In the Journals

FMT safe, effective for C. difficile infection in pediatric patients

While fecal microbiota transplantation has long been established as a treatment for adult patients with Clostridioides difficile infection, data from a study revealed that it is also safe and effective in pediatric patients.

Stacy A. Kahn, MD, of Boston Children's Hospital, and colleagues wrote in Clinical Gastroenterology and Hepatology that C. diff has become increasingly recognized in younger patients, but concerns about treating it with FMT still remain.

“Alterations in the microbiome have been associated with the development of autoimmune, metabolic, and psychiatric diseases,” they wrote. “The implications of altering the microbiome at such an early age in development make these safety concerns particularly relevant to pediatric patients and warrant further investigation.”

Researchers performed a retrospective study comprising 335 patients aged between 11 months and 23 years who underwent FMT between 2004 and 2019 and had at least 2 months of outcome data. They wanted to assess the success of FMT — defined as no CDI recurrence within 2 months of FMT — and indent factors associated with successful FMT.

After a single FMT, 81% of patients were able to avoid recurrence (271/335). In the 64 patients who did experience recurrence, treatment was successful in 19 of the 34 who underwent repeat FMT, giving FMT an overall success rate of 86.6%.

Researchers determined that patients who received FMT with fresh donor stool (OR = 2.66; 95% CI, 1.39–5.08), via colonoscopy (OR = 2.41; 95% CI, 1.26–4.61), did not have a feeding tube (OR = 2.08; 95% CI, 1.05–4.11) and had one less episode of CDI before FMT (OR = 1.2; 95% CI, 1.04–1.39) all had increased odds for successful FMT.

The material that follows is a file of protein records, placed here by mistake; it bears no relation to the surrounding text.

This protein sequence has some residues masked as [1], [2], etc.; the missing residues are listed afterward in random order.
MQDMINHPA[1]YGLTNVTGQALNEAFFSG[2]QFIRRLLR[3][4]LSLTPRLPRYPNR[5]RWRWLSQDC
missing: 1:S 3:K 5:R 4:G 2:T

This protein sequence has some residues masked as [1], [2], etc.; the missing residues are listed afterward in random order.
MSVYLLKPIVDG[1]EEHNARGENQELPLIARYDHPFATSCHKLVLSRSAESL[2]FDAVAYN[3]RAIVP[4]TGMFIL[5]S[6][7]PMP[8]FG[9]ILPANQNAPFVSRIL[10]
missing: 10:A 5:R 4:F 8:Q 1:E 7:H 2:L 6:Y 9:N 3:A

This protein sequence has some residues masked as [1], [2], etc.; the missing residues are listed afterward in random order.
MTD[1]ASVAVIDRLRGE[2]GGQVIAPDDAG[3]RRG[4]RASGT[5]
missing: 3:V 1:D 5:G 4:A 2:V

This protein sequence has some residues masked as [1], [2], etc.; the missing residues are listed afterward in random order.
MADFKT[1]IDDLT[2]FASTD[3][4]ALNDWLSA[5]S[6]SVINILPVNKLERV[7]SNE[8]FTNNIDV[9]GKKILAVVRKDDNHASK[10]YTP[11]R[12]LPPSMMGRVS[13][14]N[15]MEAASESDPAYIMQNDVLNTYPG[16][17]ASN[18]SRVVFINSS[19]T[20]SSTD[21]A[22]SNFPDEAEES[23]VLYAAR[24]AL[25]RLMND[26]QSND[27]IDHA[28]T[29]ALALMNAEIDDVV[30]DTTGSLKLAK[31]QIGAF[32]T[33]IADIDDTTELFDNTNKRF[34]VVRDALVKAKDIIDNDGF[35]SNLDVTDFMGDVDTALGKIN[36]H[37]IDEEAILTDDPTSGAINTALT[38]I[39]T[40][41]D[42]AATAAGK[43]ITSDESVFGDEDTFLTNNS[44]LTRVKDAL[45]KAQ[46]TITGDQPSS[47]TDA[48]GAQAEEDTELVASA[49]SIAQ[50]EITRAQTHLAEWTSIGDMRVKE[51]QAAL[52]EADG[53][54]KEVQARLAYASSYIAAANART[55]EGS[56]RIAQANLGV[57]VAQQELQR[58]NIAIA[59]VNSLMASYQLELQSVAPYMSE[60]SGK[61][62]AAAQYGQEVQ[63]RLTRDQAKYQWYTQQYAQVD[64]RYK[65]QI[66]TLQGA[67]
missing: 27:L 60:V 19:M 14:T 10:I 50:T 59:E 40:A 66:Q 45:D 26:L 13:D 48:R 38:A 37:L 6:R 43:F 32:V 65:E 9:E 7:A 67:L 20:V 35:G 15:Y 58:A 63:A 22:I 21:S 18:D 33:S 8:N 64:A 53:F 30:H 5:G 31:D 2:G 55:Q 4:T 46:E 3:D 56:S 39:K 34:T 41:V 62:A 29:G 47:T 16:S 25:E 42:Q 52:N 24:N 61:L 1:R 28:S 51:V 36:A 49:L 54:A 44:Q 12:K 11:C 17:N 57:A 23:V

Kahn and colleagues found that FMT also had a good safety profile as only 19 patients experienced adverse events related to FMT, with diarrhea, pain and bloating as the most common.

“Our study suggests that FMT is effective and safe for children with CDI and represents a therapy that may be worth consideration earlier in their disease course,” Kahn and colleagues wrote. “Future prospective controlled studies of FMT are essential to fully evaluate the efficacy, safety, optimal timing, dose, delivery route, and preparation of FMT in children with CDI.” – by Alex Young

Disclosures: The authors report no relevant financial disclosures.

While fecal microbiota transplantation has long been established as a treatment for adult patients with Clostridioides difficile infection, data from a study revealed that it is also safe and effective in pediatric patients.

Stacy A. Kahn, MD, of Boston Children's Hospital, and colleagues wrote in Clinical Gastroenterology and Hepatology that C. diff has become increasingly recognized in younger patients, but concerns about treating it with FMT still remain.

“Alterations in the microbiome have been associated with the development of autoimmune, metabolic, and psychiatric diseases,” they wrote. “The implications of altering the microbiome at such an early age in development make these safety concerns particularly relevant to pediatric patients and warrant further investigation.”

Researchers performed a retrospective study comprising 335 patients aged between 11 months and 23 years who underwent FMT between 2004 and 2019 and had at least 2 months of outcome data. They wanted to assess the success of FMT — defined as no CDI recurrence within 2 months of FMT — and indent factors associated with successful FMT.

After a single FMT, 81% of patients were able to avoid recurrence (271/335). In the 64 patients who did experience recurrence, treatment was successful in 19 of the 34 who underwent repeat FMT, giving FMT an overall success rate of 86.6%.

Researchers determined that patients who received FMT with fresh donor stool (OR = 2.66; 95% CI, 1.39–5.08), via colonoscopy (OR = 2.41; 95% CI, 1.26–4.61), did not have a feeding tube (OR = 2.08; 95% CI, 1.05–4.11) and had one less episode of CDI before FMT (OR = 1.2; 95% CI, 1.04–1.39) all had increased odds for successful FMT.

Kahn and colleagues found that FMT also had a good safety profile as only 19 patients experienced adverse events related to FMT, with diarrhea, pain and bloating as the most common.

“Our study suggests that FMT is effective and safe for children with CDI and represents a therapy that may be worth consideration earlier in their disease course,” Kahn and colleagues wrote. “Future prospective controlled studies of FMT are essential to fully evaluate the efficacy, safety, optimal timing, dose, delivery route, and preparation of FMT in children with CDI.” – by Alex Young

Disclosures: The authors report no relevant financial disclosures.

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